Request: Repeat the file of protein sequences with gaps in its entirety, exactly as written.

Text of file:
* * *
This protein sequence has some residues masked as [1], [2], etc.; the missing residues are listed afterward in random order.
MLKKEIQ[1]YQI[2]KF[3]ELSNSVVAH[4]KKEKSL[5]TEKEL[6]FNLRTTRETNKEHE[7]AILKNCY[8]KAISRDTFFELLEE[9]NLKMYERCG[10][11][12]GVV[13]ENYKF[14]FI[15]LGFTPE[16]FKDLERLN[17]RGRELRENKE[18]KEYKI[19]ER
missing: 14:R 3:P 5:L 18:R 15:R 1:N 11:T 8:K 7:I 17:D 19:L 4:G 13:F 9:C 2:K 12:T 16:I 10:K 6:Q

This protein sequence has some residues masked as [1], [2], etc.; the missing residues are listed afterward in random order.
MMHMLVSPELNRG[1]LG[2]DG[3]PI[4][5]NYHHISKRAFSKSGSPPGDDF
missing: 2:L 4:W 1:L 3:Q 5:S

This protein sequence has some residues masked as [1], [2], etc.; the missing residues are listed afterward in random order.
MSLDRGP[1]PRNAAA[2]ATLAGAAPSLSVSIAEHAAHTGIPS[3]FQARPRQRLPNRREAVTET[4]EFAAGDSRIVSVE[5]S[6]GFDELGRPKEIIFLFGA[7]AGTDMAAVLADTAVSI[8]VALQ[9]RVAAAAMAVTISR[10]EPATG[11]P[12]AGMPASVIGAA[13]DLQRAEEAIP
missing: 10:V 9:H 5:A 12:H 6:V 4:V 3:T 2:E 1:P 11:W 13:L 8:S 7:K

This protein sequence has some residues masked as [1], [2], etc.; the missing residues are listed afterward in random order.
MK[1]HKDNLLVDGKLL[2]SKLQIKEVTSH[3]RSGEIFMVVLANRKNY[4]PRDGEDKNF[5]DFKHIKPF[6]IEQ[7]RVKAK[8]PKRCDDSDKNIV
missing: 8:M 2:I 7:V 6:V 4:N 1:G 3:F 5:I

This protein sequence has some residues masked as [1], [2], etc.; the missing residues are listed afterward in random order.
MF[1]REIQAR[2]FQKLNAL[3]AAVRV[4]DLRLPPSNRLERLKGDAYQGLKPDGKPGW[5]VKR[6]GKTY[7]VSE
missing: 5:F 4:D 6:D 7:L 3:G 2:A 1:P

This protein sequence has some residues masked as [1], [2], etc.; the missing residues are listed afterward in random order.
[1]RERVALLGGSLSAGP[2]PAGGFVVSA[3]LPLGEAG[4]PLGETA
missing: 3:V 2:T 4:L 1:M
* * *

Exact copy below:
This protein sequence has some residues masked as [1], [2], etc.; the missing residues are listed afterward in random order.
MLKKEIQ[1]YQI[2]KF[3]ELSNSVVAH[4]KKEKSL[5]TEKEL[6]FNLRTTRETNKEHE[7]AILKNCY[8]KAISRDTFFELLEE[9]NLKMYERCG[10][11][12]GVV[13]ENYKF[14]FI[15]LGFTPE[16]FKDLERLN[17]RGRELRENKE[18]KEYKI[19]ER
missing: 14:R 3:P 5:L 18:R 15:R 1:N 11:T 8:K 7:I 17:D 19:L 4:G 13:F 9:C 2:K 12:T 16:I 10:K 6:Q

This protein sequence has some residues masked as [1], [2], etc.; the missing residues are listed afterward in random order.
MMHMLVSPELNRG[1]LG[2]DG[3]PI[4][5]NYHHISKRAFSKSGSPPGDDF
missing: 2:L 4:W 1:L 3:Q 5:S

This protein sequence has some residues masked as [1], [2], etc.; the missing residues are listed afterward in random order.
MSLDRGP[1]PRNAAA[2]ATLAGAAPSLSVSIAEHAAHTGIPS[3]FQARPRQRLPNRREAVTET[4]EFAAGDSRIVSVE[5]S[6]GFDELGRPKEIIFLFGA[7]AGTDMAAVLADTAVSI[8]VALQ[9]RVAAAAMAVTISR[10]EPATG[11]P[12]AGMPASVIGAA[13]DLQRAEEAIP
missing: 10:V 9:H 5:A 12:H 6:V 4:V 3:T 2:E 1:P 11:W 13:L 8:S 7:K

This protein sequence has some residues masked as [1], [2], etc.; the missing residues are listed afterward in random order.
MK[1]HKDNLLVDGKLL[2]SKLQIKEVTSH[3]RSGEIFMVVLANRKNY[4]PRDGEDKNF[5]DFKHIKPF[6]IEQ[7]RVKAK[8]PKRCDDSDKNIV
missing: 8:M 2:I 7:V 6:V 4:N 1:G 3:F 5:I

This protein sequence has some residues masked as [1], [2], etc.; the missing residues are listed afterward in random order.
MF[1]REIQAR[2]FQKLNAL[3]AAVRV[4]DLRLPPSNRLERLKGDAYQGLKPDGKPGW[5]VKR[6]GKTY[7]VSE
missing: 5:F 4:D 6:D 7:L 3:G 2:A 1:P

This protein sequence has some residues masked as [1], [2], etc.; the missing residues are listed afterward in random order.
[1]RERVALLGGSLSAGP[2]PAGGFVVSA[3]LPLGEAG[4]PLGETA
missing: 3:V 2:T 4:L 1:M